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The Birth of a Law Practice

"The beauty of independence, departure, actions that rely on themselves." -- Walt Whitman, Leaves of Grass, Song of the Broad-Axe 3

I remember being in law school, dreaming then about hanging my own shingle, opening my own law practice after graduating from Temple Law. During my third year of law school, I created a business plan for my own practice. I still have that business plan, and in fact, it served as the basis and outline for a more comprehensive version in 2014.

After graduating from Temple Law, though, I realized that I needed to earn money and, just as importantly if not more so, I needed to gain experience. I practiced for two years in the corporate sector, earning much-needed income to begin repaying student loans, while also freelancing in family law on the side.

In 2009, I was fortunate enough to gain a position as a full-time family law attorney at Philadelphia Legal Assistance, where for the next five years, I gained tremendous experience in the courtrooms of Philadelphia Family Court. All the while, the seed of "independence" and "departure" was there and continued to develop at an internal or subconscious level.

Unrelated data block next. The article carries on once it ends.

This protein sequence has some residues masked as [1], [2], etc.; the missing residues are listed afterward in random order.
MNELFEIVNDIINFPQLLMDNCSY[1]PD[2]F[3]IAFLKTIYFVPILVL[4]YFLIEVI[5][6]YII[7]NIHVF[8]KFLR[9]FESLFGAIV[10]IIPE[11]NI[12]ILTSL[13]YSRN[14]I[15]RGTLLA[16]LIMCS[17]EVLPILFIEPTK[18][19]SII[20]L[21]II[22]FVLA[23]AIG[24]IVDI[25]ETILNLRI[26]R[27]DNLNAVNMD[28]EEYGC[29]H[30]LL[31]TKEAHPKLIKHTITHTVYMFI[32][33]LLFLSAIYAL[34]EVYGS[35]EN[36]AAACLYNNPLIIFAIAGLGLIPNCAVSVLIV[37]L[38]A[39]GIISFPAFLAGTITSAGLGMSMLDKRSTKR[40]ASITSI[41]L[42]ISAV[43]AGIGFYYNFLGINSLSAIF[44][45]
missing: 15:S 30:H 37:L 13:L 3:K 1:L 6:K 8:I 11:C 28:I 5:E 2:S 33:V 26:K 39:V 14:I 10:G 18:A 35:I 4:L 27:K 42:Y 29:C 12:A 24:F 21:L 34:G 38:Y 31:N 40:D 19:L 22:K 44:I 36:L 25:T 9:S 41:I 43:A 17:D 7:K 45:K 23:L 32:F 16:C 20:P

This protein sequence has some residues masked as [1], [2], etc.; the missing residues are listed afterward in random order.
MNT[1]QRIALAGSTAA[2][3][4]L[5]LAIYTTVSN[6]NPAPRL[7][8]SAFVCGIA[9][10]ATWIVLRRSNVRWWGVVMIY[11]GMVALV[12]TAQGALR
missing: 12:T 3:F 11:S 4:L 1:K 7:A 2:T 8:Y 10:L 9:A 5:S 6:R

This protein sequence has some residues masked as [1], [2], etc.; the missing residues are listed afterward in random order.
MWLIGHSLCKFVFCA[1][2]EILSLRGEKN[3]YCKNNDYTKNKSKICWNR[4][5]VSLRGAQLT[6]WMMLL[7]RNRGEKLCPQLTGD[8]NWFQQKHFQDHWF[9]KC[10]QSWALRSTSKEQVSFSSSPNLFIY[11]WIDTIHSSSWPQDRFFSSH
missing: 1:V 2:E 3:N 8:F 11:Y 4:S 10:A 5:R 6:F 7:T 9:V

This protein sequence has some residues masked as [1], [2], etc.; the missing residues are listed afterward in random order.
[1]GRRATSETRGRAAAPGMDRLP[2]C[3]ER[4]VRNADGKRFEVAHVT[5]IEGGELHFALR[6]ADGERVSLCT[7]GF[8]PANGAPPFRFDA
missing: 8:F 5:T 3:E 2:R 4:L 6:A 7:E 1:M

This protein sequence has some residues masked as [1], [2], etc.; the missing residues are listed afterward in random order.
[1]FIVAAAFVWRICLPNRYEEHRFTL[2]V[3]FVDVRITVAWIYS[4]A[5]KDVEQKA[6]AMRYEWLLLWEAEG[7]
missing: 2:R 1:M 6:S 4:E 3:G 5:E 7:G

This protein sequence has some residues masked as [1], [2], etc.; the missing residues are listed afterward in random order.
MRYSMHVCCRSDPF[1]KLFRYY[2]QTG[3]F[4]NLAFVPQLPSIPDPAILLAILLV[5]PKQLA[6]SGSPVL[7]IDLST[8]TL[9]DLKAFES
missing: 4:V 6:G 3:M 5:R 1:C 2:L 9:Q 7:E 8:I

It was finally during a trip to India with my wife in January 2014 that the seed suddenly, almost as though by epiphany, ripened. Not only the thought or vision, but the impulse and demand, to establish my own law practice came clearly to the surface. On one piece of paper, which I still have today, I scribbled the well of ideas that came to me in a barrage. If the framework that I'd written in law school was the trunk and branches of a plan, this cavalcade of ideas represented the leaves of the tree.​ I was nearly ready.

For the next several months, I planned and prepared -- mentally, logistically, financially, and spiritually. It was time. The Law Office of F. Tighe Burns, Esquire was born out of the spirit of Mr. Whitman's quote above.​ It was a dream come true.

As a final post-script, though -- and not with any intent to diminish from the very American ideals of individualism, freedom, and self-sufficiency embodied in Mr. Whitman's quote -- I must acknowledge that I'm still quite dependent: upon my clients, upon the other lawyers and professionals that refer clients to me, and upon those that I seek when I myself need help or direction. I would dare to say that there's beauty in that too, that we all need each other in one way or another.

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